Feed is typically fed in grow-finish diets in meal and pelleted form. Feeding pelleted diets in the grow-finish period results in improvements in feed efficiency and average daily gain. The improvement in feed efficiency partly due to decreasing feed wastage and increasing nutrient digestibility (Ball et al., 2015; Nemechek et al., 2015; 2016).The type of feeder used may also have an effect on whether mash or pelleted diets should be fed to growing-finishing pigs. Pigs fed a meal diet using a wet/dry feeder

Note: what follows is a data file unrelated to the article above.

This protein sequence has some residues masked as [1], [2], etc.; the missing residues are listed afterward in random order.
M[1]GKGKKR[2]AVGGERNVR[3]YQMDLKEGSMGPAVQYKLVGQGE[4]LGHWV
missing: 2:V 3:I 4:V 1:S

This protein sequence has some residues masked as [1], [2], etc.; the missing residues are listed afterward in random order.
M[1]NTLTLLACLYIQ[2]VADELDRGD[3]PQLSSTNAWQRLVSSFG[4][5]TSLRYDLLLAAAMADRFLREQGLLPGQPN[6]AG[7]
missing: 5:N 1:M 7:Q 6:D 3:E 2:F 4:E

had improved average daily gain and increased feed intake compared to when a conventional dry feeder was used (Bergstrom et al., 2012). However, the improvement in growth performance with a pelleted diet is dependent on pellet quality as the amount of fines present can influence the magnitude of growth response (Myers et al., 2013). Furthermore, the pelleting process exposes feed ingredients, specifically vitamins and enzymes, to high temperatures which can reduce their stability and efficacy (Svihus and Zimonja, 2011; Truelock et al, 2018). Therefore, heat-stability of enzymes and vitamins should be considered when pelleting swine diets.